London Fire Commissioner Dany Cotton said she was concerned that media stereotypes were making women think the job was not for them.
According to a YouGov survey commissioned by the mayor of London, a quarter of women think men are better equipped to be firefighters.
Just 7% of women thought the same about police officers, however.
LFB said its own research showed women thought firefighting was a “very masculine environment” and a “sexist field”.
It is backing proposals by the Advertising Standards Authority (ASA) to ban sexist adverts.
Ms Cotton, who was in Grenfell Tower last year with her crews, criticised the recent series of ITV2’s Love Island and its “fireman challenge”.
Male contestants in the reality show stripped down and pretended to save a female contestant from danger.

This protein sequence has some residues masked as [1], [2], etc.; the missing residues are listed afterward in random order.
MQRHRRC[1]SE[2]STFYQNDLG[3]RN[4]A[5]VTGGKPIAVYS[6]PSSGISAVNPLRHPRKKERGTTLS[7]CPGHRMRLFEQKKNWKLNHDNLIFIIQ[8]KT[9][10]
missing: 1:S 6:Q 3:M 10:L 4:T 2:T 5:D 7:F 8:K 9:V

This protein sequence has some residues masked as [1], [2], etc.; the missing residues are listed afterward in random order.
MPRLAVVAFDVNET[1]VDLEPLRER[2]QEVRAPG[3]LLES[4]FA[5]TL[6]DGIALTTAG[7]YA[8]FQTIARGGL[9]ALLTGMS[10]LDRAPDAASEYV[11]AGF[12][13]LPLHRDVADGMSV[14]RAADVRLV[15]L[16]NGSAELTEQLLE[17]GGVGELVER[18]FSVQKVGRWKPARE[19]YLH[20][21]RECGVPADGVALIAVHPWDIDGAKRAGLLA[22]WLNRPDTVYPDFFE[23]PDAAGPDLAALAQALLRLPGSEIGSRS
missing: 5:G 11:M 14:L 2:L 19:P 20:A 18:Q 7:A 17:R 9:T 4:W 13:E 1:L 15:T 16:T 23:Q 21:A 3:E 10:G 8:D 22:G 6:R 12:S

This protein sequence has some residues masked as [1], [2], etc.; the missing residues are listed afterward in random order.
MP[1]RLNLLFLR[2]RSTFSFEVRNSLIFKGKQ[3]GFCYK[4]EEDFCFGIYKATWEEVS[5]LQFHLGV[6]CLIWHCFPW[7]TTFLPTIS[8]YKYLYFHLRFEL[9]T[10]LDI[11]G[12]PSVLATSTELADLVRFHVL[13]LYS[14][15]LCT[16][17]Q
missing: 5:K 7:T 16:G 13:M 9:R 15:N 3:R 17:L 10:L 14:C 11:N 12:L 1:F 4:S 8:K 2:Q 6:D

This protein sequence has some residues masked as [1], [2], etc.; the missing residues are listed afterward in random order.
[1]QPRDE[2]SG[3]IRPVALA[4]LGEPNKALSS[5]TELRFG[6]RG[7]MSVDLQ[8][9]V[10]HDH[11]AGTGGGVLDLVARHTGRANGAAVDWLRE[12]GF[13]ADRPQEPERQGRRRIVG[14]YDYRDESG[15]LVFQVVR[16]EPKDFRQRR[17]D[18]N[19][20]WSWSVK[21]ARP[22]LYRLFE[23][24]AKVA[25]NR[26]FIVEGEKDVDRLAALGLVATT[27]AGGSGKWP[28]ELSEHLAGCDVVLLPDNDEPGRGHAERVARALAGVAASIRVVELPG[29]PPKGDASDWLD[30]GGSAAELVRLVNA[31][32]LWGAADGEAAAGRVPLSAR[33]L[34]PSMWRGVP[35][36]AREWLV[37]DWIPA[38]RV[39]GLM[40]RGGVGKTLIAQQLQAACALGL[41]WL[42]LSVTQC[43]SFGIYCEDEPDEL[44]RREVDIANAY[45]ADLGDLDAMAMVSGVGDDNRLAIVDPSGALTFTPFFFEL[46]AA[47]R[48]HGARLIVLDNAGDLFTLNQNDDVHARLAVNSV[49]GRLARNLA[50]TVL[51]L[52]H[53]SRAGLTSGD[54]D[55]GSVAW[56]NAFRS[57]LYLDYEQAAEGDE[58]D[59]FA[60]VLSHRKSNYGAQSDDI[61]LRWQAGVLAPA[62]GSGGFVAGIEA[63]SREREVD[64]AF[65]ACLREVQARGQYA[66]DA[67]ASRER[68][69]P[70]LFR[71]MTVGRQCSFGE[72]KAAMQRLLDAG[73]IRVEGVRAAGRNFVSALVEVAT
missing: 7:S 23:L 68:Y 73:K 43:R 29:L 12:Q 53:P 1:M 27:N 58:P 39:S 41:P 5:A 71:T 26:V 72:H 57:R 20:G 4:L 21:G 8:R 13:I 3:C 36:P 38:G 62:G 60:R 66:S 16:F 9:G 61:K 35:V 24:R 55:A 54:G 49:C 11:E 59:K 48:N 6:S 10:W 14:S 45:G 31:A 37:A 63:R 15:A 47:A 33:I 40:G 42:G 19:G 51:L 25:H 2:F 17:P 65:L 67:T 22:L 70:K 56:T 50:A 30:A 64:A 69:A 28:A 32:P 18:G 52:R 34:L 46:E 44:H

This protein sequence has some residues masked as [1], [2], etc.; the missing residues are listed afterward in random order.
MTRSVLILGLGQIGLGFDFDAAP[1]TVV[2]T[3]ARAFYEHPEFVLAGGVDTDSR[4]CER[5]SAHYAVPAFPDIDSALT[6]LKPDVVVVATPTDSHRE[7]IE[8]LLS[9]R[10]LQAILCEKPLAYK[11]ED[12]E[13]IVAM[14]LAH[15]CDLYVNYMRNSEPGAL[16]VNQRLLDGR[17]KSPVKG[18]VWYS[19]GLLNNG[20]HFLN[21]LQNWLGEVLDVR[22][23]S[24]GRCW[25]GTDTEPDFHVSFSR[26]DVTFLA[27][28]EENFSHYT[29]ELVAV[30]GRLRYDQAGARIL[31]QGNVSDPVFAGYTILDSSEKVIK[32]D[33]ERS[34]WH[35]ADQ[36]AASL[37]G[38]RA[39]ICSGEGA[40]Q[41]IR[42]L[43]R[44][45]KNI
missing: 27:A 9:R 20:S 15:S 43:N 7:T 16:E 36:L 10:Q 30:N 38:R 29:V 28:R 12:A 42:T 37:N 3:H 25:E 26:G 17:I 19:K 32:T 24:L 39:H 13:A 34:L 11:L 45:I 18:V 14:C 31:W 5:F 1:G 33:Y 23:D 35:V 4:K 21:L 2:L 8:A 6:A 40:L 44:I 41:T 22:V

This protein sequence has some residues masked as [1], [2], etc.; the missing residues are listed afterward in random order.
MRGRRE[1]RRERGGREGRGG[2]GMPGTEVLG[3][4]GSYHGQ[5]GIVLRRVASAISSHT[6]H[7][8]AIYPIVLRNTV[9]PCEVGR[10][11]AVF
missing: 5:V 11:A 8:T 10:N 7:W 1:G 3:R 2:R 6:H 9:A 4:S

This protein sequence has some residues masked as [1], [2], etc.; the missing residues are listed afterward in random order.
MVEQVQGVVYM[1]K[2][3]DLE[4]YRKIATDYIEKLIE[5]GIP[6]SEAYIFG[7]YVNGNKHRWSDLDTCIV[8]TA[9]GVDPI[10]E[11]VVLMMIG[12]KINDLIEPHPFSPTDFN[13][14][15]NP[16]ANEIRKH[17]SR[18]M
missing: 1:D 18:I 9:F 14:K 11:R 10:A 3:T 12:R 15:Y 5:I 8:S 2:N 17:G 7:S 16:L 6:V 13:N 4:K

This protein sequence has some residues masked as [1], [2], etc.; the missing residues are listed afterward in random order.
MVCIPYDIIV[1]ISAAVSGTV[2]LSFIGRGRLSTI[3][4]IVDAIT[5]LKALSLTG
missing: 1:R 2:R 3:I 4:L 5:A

“When popular shows like Love Island roll out every offensive cliche possible with their so-called ‘fireman challenge’, it reinforces the misconception that all firefighters are musclebound men,” Ms Cotton said.
“No wonder so many young women are put off by that.
“I’m especially concerned about how many young people think firefighting is for men.”
The brigade has also criticised a Suzuki advert featuring Ant and Dec which mentioned “fireman training”, and an advert for Harpic toilet cleaner in which female characters objectified a male firefighter.
Ms Cotton has urged 40 news editors to curb their usage of sexist language, advising “advertisers, journalists and marketers” to stop using “lazy cliches”.
She said: “It was 30 years ago that people were shocked to see women police officers and it’s frankly embarrassing that the public are still shocked to see women firefighters today.
“The armed forces and the police force have all been enriched by having women better represented across their ranks and it’s time the fire and rescue service caught up.”
In a consultation launched in May, the ASA proposed that adverts “must not include gender stereotypes that are likely to cause harm, or serious or widespread offence”. Results will be out later this year.
LFB has just over 5,000 operational firefighters, around 300 of whom are women.